MDOT MTA proposes service realignment as part of MDOT-wide response to COVID-19 revenue impacts

Sept. 2, 2020
The proposal includes route modifications and reductions to optimize service for core riders, and it increases high-frequency transit access.

Service adjustments have been proposed by the Maryland Department of Transportation (MDOT) Maryland Transit Administration (MDOT MTA) as the organization faces an unprecedented decline of transportation revenues due to the pandemic.

Adjustments were proposed for MARC, commuter bus and local bus route realignments to optimize transit service for core bus riders, especially transit-dependent households. As one of six agencies funded by the Transportation Trust Fund, MDOT MTA's transit route changes are part of MDOT's multi-faceted approach across the department to manage the fiscal impact of COVID-19 through operating and capital budget reductions.

"The financial impact created by the COVID-19 crisis has created an unparalleled challenge for transit agencies across the U.S. and many are facing difficult decisions," said Kevin Quinn, MDOT MTA administrator. "MDOT MTA will continue to strive for a safe, reliable and equitable transit system that provides opportunity to all citizens in the Baltimore region."

MDOT MTA will hold 10 virtual public hearings for local bus between Oct. 5 and Oct. 16 about the proposed changes as part of a 30-day public review and comment period that ends Nov. 15. The proposal would affect approximately 3.6 percent of riders and would go into effect Jan. 3, 2021. MARC and commuter bus public hearings and effective dates will be announced this fall.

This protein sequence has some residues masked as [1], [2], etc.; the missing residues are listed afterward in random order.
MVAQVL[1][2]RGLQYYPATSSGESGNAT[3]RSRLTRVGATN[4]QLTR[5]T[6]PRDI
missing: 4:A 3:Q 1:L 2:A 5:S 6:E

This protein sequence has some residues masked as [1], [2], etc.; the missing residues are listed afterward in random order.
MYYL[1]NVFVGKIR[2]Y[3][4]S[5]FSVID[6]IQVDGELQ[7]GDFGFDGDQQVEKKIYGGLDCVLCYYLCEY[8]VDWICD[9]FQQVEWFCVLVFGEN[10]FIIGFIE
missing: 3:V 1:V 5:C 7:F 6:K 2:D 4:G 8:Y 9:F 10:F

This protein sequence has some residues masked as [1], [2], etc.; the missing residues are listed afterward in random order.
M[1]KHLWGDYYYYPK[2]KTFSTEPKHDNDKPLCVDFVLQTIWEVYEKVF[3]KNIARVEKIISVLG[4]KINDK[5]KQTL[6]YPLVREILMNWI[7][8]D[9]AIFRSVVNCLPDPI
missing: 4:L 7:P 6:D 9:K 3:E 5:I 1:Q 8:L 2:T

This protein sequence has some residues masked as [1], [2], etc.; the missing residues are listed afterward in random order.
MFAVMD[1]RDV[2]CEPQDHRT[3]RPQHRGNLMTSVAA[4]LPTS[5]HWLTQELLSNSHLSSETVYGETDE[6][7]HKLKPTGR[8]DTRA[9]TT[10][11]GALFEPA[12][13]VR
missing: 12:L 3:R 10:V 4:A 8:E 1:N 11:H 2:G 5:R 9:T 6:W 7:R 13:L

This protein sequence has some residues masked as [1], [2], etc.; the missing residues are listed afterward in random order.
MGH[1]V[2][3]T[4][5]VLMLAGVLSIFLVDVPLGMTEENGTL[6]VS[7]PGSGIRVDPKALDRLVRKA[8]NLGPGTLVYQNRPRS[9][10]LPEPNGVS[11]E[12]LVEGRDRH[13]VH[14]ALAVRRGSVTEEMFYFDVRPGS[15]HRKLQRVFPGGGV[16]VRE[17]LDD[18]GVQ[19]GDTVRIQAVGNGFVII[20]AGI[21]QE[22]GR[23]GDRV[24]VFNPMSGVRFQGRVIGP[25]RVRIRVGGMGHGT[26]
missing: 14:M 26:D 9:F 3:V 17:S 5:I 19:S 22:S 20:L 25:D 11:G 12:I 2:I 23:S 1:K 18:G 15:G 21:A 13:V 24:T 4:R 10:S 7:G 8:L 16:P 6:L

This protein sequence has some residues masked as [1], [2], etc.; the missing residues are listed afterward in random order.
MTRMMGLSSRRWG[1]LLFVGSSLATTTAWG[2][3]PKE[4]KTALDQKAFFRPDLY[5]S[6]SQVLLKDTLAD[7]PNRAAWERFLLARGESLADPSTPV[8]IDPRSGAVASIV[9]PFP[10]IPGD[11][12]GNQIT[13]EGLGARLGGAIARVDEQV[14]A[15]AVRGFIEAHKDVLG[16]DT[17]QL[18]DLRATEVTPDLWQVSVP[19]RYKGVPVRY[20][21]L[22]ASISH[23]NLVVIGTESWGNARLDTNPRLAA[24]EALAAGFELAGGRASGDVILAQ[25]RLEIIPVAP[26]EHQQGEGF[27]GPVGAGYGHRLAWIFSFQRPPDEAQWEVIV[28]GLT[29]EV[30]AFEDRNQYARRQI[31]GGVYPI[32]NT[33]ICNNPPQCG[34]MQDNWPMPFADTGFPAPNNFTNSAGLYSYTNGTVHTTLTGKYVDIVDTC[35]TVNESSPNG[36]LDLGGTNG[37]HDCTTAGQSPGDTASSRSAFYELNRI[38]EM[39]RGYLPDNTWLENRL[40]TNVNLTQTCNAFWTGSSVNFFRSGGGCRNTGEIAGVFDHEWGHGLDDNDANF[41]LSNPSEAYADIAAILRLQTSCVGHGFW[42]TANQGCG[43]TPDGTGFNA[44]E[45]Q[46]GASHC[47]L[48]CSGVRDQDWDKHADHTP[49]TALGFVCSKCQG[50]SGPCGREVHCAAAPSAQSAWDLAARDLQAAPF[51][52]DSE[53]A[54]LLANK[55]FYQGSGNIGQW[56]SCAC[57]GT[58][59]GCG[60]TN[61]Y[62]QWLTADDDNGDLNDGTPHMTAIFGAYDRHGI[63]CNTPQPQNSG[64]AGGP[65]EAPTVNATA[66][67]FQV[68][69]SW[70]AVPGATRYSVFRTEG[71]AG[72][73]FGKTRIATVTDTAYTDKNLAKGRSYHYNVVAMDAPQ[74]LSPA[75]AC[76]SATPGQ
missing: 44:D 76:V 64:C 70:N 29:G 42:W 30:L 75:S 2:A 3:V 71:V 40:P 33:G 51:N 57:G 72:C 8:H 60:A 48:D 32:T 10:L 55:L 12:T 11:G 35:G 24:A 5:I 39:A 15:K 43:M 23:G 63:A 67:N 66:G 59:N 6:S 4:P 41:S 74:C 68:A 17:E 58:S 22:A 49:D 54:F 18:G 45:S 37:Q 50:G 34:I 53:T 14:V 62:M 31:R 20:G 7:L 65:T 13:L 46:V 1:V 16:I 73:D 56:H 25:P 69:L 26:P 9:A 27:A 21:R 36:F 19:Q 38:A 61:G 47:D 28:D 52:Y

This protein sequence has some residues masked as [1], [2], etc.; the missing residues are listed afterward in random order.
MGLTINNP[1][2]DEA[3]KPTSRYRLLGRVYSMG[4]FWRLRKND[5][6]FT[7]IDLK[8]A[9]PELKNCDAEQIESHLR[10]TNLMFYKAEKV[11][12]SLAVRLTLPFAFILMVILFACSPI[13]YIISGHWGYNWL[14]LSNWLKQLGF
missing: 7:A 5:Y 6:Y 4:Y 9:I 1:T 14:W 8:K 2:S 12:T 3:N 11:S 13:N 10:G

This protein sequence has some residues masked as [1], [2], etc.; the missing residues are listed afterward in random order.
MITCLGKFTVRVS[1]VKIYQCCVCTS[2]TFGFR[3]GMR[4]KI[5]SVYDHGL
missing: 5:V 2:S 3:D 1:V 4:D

With a focus on essential travel and employers continuing to support telework options, MDOT MTA says ridership has decreased dramatically since mid-March. During the peak of the stay-at-home order, transportation volumes were down across the network in the second week of April compared to the same week a year ago: all MTA transit – down 70 percent with MARC – down 97 percent, commuter bus – down 95 percent and core local bus – down 61 percent. In the third week of August compared to the same week a year ago, transportation volumes were ramping back up: all MTA transit – down 55 percent with MARC – down 91 percent, commuter bus – down 87 percent and core local bus – down 47 percent.

While funding from Coronavirus Aid, Relief and Economic Security Act has been critical to maintaining service for essential employees throughout the COVID-19 pandemic, MDOT MTA says it anticipates fully expending these funds by September 2020.

The proposed local bus network changes focus on connecting Baltimore City and major job centers and would have fewer suburban routes in Baltimore and Anne Arundel counties. MDOT MTA says it used ridership data and trend analysis to ensure riders have access to employment hubs, educational systems and other essential services. As a result of the changes, an additional six percent of the population and an additional four percent of jobs within the service area would have increased access to frequent transit within 1/4 mile.

These local bus route realignments would result in an overall service reduction of about 20 percent, affecting routes that have lower ridership and/or overlapping service with other routes. Of the approximately 3.6 percent of riders who would be affected, more than half of those riders would still have access to transit within 1/4 mile.

A full list of proposed service adjustments can be viewed on MDOT MTA’s website.